It is questionable, therefore, whether any constructive politics of the left can assume that one social or institutional form can advance the interests of everyone.           Indeed, it is not for nothing that post-cold-war writing about the left has stressed antagonism, dispute, contingency, and the transformation of political identity in the process of articulating and linking it with other identities in alliances that can effect change. Instead of universality, it has stressed hegemony. But hegemony, whether ‘organic’ (as with Gramsci) or contingent and reversible (as with Laclau and Mouffe), still remains aspiration for domination that is relevant to only a section of the political field.

It is possible to discuss this difficulty in the modernist-inspired language of fragmentation, and consequently to look for answers in the revival of pure forms of Marxian politics and in the search for hegemonic ‘alternative’ narratives that will seek to displace the dominance of existing ones. That’s one way to go. Another path is to recognise that there can be more than one left politics at the same time.  ndeed, there has always been more than one: the putschist vanguard, the secessionist movement, the parliamentary party, the trade-union movement, the guild, the educational association, Christian socialism, ecological movements, etc. They have had different trajectories and not all have taken the overthrow of capitalist world-domination by the proletariat as their express object. In just-made history, spontaneous protests against sexual violence in India have arguably made a significant social impact. This considerable success has not interested anyone as much as the ambiguous Arab ‘revolutions’ or even the fortunes of the Maoist insurgency in India. Why not? Is it because its impact and its still-evolving meanings are hard to discuss in the orthodox vocabulary of left politics?

From the (sadly few) writings and interventions that one sees by left-wingers in mainstream public fora, it seems that most failures of left-wing politics can be explained away by state repression and the global ascendancy of capitalism, which have blurred class boundaries and so reduced the space for effective class struggles based on strong identities. Another familiar storyline recounts a history of the urban, cultural left of the intelligentsia and the conditions of its interactions with the state, with progressive loss of traction and space. More interestingly, it sometimes sheds light on how the left itself was shaped by hierarchical class or sectional interests, or had differences of opinion on critical questions that have not become irrelevant (as in the work of historian Kamran Asdar Ali).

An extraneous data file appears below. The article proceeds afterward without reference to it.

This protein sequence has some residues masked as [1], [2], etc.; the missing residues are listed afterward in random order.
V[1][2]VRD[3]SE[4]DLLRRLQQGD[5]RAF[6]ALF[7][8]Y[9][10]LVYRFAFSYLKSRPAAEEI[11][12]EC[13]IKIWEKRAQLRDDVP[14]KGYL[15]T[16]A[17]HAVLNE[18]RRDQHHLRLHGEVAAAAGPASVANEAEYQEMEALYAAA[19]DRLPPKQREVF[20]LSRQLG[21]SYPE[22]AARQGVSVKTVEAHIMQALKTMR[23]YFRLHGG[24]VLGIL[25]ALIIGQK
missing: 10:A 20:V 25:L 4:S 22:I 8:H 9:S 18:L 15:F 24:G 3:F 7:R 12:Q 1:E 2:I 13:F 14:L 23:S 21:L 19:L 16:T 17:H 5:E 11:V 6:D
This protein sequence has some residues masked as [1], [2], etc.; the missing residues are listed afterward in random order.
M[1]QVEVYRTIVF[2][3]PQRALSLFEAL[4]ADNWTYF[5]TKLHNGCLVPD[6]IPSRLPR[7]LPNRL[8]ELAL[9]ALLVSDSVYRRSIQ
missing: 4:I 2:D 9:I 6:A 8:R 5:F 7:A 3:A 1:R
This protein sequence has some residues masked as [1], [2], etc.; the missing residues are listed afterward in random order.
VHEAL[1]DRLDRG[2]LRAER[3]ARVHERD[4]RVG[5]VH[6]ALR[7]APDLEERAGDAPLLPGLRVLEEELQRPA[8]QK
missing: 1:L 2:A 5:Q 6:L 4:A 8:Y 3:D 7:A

These ways of making sense of left history are all relevant and illuminating; and perhaps one could do worse than live with the belief that given the right conditions, which are more or less identifiable, left political activity could have taken a different turn: that is, it could have stayed as once it was, more robust and promising. But there should be room to think, as Michael Freeden says, that ‘unintended consequences, ineffective intentions, and misinterpretations of the message are equally valuable insights … they are part of the continuous metamorphoses that ideologies experience’.

In my view what a revived conversation about the left should foreground is the more nuanced thinking that suggests not only that identity politics within the Marxian framework is improbable now but, furthermore, instances of it that are invoked are not easily decipherable in terms of the polemical claims made for them. Left polemic invested in the Marxian orthodoxies often appears to turn a face of brave defiance to those whom it feels it needs to educate in history and theory before they can grasp its ‘logic’.

This may well be worth doing. But it leaves out what appears to some observers to be a critically important promise of the political left: not just to attach the notion of alternative, negativity, resistance, to a particular theoretical elaboration of a dominant economic or social system, but also to offer a site from which it is possible to think alternatives to the ‘alternative’.


Nowhere is the need for reflective engagement as pressing as in the case of terrorism, to which, I think, the left has largely avoided giving facile answers. But it has also avoided advancing the debate.

This is a thorny issue. The All Parties Conference of the AWP put out a statement on what to do about terrorism in February: the state and religion should be separate. The state should not have a religion. Intelligence and armed forced should be under civilian control; support for extremist organisations should cease and they should be disbanded. Only those negotiations are acceptable which can lead to the achievement of democratic goals; negotiations that weaken constitution, democratic goals or democratic state are unacceptable. On Balochistan, its public statements have stressed that the Baloch have been denied basic human rights and access to resources, and that no solution can be found without ending the illegal abductions, torture and killings carried out by the agencies.